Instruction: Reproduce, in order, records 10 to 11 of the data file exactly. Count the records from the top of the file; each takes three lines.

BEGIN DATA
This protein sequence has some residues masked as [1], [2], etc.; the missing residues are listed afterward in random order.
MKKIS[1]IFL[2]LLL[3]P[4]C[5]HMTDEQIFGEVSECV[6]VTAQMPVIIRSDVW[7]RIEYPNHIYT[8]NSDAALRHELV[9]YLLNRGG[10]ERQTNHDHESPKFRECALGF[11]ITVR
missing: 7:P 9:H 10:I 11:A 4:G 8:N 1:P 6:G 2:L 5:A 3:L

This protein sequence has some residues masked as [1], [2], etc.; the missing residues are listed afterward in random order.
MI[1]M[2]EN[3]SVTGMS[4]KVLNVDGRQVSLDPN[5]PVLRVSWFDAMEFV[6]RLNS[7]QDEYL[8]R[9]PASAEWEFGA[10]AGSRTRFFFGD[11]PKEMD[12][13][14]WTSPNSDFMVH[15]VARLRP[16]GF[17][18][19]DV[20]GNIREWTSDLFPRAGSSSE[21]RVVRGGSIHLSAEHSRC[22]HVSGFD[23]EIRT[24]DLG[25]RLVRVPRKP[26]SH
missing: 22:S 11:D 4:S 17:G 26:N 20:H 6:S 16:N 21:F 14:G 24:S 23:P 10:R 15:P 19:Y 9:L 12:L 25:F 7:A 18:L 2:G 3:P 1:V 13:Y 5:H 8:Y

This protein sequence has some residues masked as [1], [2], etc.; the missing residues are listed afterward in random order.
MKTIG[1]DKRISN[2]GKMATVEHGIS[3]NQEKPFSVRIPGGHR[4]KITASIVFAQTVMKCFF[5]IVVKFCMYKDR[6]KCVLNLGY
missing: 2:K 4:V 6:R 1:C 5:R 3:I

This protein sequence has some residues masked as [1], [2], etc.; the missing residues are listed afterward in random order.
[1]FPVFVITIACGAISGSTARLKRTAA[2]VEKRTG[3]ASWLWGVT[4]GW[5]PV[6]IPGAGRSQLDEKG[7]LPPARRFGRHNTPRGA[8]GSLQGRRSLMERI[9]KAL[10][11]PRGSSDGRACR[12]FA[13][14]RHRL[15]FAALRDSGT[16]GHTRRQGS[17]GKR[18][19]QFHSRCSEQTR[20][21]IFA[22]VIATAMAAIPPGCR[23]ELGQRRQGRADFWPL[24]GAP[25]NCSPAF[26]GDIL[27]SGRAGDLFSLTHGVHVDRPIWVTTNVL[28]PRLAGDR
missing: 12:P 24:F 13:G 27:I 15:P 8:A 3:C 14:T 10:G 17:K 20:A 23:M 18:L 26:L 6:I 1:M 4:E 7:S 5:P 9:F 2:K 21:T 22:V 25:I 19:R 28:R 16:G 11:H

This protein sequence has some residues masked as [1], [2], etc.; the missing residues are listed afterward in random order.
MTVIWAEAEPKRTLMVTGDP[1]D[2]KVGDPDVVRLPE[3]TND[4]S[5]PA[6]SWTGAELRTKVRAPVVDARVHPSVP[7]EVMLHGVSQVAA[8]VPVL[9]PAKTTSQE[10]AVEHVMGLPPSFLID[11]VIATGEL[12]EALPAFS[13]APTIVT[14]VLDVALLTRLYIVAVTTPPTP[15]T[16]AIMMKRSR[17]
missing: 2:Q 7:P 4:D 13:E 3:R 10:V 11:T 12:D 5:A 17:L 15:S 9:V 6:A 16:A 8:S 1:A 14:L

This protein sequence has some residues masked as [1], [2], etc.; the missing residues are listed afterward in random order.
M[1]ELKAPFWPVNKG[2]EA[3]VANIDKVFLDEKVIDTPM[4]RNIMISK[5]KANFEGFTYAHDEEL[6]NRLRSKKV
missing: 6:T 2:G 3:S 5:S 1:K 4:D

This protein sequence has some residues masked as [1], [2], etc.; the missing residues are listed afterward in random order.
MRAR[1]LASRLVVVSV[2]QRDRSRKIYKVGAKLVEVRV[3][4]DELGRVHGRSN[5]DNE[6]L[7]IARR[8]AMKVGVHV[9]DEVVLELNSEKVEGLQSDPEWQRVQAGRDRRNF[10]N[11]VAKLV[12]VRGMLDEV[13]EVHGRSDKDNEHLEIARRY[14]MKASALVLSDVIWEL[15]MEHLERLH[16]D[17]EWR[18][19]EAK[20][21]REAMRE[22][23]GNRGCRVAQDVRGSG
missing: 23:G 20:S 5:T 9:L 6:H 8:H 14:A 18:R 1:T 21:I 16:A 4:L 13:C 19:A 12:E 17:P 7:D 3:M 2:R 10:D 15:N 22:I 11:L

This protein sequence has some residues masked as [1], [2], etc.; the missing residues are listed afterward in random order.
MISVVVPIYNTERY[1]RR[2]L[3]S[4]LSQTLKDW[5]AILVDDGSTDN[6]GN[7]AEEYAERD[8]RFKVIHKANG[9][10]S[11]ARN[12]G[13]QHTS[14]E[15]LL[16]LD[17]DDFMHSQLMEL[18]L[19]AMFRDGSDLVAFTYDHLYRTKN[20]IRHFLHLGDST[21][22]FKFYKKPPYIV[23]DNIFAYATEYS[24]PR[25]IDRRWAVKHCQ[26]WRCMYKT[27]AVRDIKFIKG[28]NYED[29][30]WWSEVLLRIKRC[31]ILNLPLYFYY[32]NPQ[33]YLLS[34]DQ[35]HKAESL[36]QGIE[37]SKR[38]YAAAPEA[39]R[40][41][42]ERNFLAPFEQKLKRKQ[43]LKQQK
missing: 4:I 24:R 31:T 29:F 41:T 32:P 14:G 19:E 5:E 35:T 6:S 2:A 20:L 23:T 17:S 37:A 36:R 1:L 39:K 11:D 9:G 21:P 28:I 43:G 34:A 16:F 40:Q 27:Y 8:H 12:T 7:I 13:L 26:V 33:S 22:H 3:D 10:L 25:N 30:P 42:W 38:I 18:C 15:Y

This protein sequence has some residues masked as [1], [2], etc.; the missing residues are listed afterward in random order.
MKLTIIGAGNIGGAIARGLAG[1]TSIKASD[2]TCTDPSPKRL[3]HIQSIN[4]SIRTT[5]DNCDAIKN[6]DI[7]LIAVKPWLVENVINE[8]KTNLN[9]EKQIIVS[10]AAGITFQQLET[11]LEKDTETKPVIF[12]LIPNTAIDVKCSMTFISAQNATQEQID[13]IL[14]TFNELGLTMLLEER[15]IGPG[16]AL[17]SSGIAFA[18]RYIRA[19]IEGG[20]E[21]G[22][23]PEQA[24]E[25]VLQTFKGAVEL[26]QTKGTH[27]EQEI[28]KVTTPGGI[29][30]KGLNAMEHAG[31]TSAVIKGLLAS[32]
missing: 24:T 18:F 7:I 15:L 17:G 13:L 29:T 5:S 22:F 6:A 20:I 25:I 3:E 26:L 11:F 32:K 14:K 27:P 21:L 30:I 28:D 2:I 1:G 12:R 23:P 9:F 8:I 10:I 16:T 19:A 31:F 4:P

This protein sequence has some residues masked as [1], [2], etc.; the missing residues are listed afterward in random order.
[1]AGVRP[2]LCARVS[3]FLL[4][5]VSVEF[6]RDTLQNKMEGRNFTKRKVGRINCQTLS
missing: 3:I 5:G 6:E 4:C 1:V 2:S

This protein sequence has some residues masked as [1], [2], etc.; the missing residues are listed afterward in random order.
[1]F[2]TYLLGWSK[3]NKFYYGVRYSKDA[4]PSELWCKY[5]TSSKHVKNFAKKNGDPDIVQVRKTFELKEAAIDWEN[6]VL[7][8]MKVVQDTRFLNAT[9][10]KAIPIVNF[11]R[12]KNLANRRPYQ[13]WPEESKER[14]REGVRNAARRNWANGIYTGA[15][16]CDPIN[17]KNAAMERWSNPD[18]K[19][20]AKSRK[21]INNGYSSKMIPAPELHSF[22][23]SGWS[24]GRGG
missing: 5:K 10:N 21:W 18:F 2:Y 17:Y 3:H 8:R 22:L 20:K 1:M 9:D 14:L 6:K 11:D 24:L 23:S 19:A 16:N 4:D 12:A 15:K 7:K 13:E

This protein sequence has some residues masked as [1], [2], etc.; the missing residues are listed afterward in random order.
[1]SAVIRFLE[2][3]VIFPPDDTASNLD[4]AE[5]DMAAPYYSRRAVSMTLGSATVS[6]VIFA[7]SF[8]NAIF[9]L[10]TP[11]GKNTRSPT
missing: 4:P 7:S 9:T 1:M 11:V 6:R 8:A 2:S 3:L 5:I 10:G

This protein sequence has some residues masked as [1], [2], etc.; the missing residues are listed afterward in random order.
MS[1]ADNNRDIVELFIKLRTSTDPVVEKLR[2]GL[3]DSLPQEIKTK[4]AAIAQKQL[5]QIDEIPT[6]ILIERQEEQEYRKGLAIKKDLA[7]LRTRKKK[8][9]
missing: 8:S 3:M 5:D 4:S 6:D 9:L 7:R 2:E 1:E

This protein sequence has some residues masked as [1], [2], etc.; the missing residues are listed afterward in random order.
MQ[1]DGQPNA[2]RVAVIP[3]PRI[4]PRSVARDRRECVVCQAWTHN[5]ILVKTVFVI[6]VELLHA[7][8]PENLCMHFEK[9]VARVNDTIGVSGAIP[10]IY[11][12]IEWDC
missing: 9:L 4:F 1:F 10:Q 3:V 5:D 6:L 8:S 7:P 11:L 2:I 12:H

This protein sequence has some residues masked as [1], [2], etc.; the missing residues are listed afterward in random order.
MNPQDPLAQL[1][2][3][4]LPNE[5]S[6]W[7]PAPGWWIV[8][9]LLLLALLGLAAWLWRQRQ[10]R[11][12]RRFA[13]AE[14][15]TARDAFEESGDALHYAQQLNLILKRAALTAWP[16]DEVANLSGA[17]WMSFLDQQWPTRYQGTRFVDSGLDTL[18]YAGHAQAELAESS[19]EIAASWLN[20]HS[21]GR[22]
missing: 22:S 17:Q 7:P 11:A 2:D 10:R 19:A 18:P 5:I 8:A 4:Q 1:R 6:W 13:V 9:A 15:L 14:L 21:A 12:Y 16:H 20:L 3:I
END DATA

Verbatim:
This protein sequence has some residues masked as [1], [2], etc.; the missing residues are listed afterward in random order.
[1]AGVRP[2]LCARVS[3]FLL[4][5]VSVEF[6]RDTLQNKMEGRNFTKRKVGRINCQTLS
missing: 3:I 5:G 6:E 4:C 1:V 2:S

This protein sequence has some residues masked as [1], [2], etc.; the missing residues are listed afterward in random order.
[1]F[2]TYLLGWSK[3]NKFYYGVRYSKDA[4]PSELWCKY[5]TSSKHVKNFAKKNGDPDIVQVRKTFELKEAAIDWEN[6]VL[7][8]MKVVQDTRFLNAT[9][10]KAIPIVNF[11]R[12]KNLANRRPYQ[13]WPEESKER[14]REGVRNAARRNWANGIYTGA[15][16]CDPIN[17]KNAAMERWSNPD[18]K[19][20]AKSRK[21]INNGYSSKMIPAPELHSF[22][23]SGWS[24]GRGG
missing: 5:K 10:N 21:W 18:F 2:Y 17:Y 3:H 8:R 22:L 20:K 1:M 9:D 14:L 6:K 11:D 24:L 23:S 19:A 16:N 4:D 12:A 15:K 7:K 13:E